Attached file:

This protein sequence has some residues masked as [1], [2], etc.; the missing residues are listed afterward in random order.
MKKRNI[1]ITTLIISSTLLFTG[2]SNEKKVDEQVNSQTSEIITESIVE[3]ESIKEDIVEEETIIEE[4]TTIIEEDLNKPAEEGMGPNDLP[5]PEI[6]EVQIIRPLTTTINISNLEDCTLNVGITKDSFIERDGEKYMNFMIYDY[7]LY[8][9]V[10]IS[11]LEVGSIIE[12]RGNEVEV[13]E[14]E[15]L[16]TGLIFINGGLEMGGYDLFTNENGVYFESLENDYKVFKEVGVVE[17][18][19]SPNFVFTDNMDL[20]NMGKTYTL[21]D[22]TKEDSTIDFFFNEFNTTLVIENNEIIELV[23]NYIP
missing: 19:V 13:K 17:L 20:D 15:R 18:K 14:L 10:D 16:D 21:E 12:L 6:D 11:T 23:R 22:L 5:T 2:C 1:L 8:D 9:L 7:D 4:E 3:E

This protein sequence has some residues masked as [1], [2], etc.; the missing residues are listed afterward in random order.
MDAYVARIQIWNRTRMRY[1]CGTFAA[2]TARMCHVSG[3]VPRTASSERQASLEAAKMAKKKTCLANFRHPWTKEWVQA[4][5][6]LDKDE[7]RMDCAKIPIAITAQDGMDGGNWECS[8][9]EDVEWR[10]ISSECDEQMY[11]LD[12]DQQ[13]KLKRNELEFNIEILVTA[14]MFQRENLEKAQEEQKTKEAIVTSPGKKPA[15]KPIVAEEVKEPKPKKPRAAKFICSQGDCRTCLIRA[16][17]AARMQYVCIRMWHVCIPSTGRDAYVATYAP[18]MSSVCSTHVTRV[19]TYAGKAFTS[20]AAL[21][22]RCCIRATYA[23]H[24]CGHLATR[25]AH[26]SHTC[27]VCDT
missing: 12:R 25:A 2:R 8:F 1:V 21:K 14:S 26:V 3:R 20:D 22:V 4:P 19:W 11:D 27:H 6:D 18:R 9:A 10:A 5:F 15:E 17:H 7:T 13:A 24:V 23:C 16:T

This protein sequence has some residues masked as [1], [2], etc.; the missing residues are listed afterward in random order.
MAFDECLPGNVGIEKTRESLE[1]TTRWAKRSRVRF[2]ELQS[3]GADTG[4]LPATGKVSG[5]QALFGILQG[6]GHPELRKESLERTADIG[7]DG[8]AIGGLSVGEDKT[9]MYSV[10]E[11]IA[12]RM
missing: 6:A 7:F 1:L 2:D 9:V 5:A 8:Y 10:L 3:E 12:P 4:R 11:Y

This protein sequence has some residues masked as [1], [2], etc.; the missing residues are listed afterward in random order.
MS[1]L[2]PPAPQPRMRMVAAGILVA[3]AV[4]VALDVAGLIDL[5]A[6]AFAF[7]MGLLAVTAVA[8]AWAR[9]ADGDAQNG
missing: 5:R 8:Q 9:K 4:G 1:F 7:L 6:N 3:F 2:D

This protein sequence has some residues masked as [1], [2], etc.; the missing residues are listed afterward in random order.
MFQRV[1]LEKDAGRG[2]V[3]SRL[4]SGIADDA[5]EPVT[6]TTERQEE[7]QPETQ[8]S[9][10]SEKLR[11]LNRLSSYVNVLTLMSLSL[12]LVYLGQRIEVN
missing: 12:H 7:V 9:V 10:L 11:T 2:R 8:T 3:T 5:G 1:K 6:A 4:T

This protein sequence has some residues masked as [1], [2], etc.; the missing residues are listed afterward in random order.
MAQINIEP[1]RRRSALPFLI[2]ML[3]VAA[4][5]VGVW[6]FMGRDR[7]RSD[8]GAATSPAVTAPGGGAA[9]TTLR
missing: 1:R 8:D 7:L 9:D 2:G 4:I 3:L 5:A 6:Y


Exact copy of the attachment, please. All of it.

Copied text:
This protein sequence has some residues masked as [1], [2], etc.; the missing residues are listed afterward in random order.
MKKRNI[1]ITTLIISSTLLFTG[2]SNEKKVDEQVNSQTSEIITESIVE[3]ESIKEDIVEEETIIEE[4]TTIIEEDLNKPAEEGMGPNDLP[5]PEI[6]EVQIIRPLTTTINISNLEDCTLNVGITKDSFIERDGEKYMNFMIYDY[7]LY[8][9]V[10]IS[11]LEVGSIIE[12]RGNEVEV[13]E[14]E[15]L[16]TGLIFINGGLEMGGYDLFTNENGVYFESLENDYKVFKEVGVVE[17][18][19]SPNFVFTDNMDL[20]NMGKTYTL[21]D[22]TKEDSTIDFFFNEFNTTLVIENNEIIELV[23]NYIP
missing: 19:V 13:K 17:L 20:D 15:R 18:K 14:L 10:D 16:D 21:E 12:L 6:D 11:T 23:R 22:L 5:T 2:C 1:L 8:D 9:L 7:D 4:E 3:E

This protein sequence has some residues masked as [1], [2], etc.; the missing residues are listed afterward in random order.
MDAYVARIQIWNRTRMRY[1]CGTFAA[2]TARMCHVSG[3]VPRTASSERQASLEAAKMAKKKTCLANFRHPWTKEWVQA[4][5][6]LDKDE[7]RMDCAKIPIAITAQDGMDGGNWECS[8][9]EDVEWR[10]ISSECDEQMY[11]LD[12]DQQ[13]KLKRNELEFNIEILVTA[14]MFQRENLEKAQEEQKTKEAIVTSPGKKPA[15]KPIVAEEVKEPKPKKPRAAKFICSQGDCRTCLIRA[16][17]AARMQYVCIRMWHVCIPSTGRDAYVATYAP[18]MSSVCSTHVTRV[19]TYAGKAFTS[20]AAL[21][22]RCCIRATYA[23]H[24]CGHLATR[25]AH[26]SHTC[27]VCDT
missing: 12:R 25:A 2:R 8:F 1:V 21:K 14:S 26:V 3:R 20:D 22:V 4:P 19:W 11:D 27:H 6:D 18:R 9:A 10:A 5:F 15:E 17:H 7:T 13:A 24:V 23:C 16:T

This protein sequence has some residues masked as [1], [2], etc.; the missing residues are listed afterward in random order.
MAFDECLPGNVGIEKTRESLE[1]TTRWAKRSRVRF[2]ELQS[3]GADTG[4]LPATGKVSG[5]QALFGILQG[6]GHPELRKESLERTADIG[7]DG[8]AIGGLSVGEDKT[9]MYSV[10]E[11]IA[12]RM
missing: 6:A 7:F 1:L 2:D 9:V 5:A 8:Y 10:L 3:E 12:P 4:R 11:Y

This protein sequence has some residues masked as [1], [2], etc.; the missing residues are listed afterward in random order.
MS[1]L[2]PPAPQPRMRMVAAGILVA[3]AV[4]VALDVAGLIDL[5]A[6]AFAF[7]MGLLAVTAVA[8]AWAR[9]ADGDAQNG
missing: 5:R 8:Q 9:K 4:G 1:F 7:L 6:N 3:F 2:D

This protein sequence has some residues masked as [1], [2], etc.; the missing residues are listed afterward in random order.
MFQRV[1]LEKDAGRG[2]V[3]SRL[4]SGIADDA[5]EPVT[6]TTERQEE[7]QPETQ[8]S[9][10]SEKLR[11]LNRLSSYVNVLTLMSLSL[12]LVYLGQRIEVN
missing: 12:H 7:V 9:V 10:L 11:T 2:R 8:T 3:T 5:G 1:K 6:A 4:T

This protein sequence has some residues masked as [1], [2], etc.; the missing residues are listed afterward in random order.
MAQINIEP[1]RRRSALPFLI[2]ML[3]VAA[4][5]VGVW[6]FMGRDR[7]RSD[8]GAATSPAVTAPGGGAA[9]TTLR
missing: 1:R 8:D 7:L 9:D 2:G 4:I 3:L 5:A 6:Y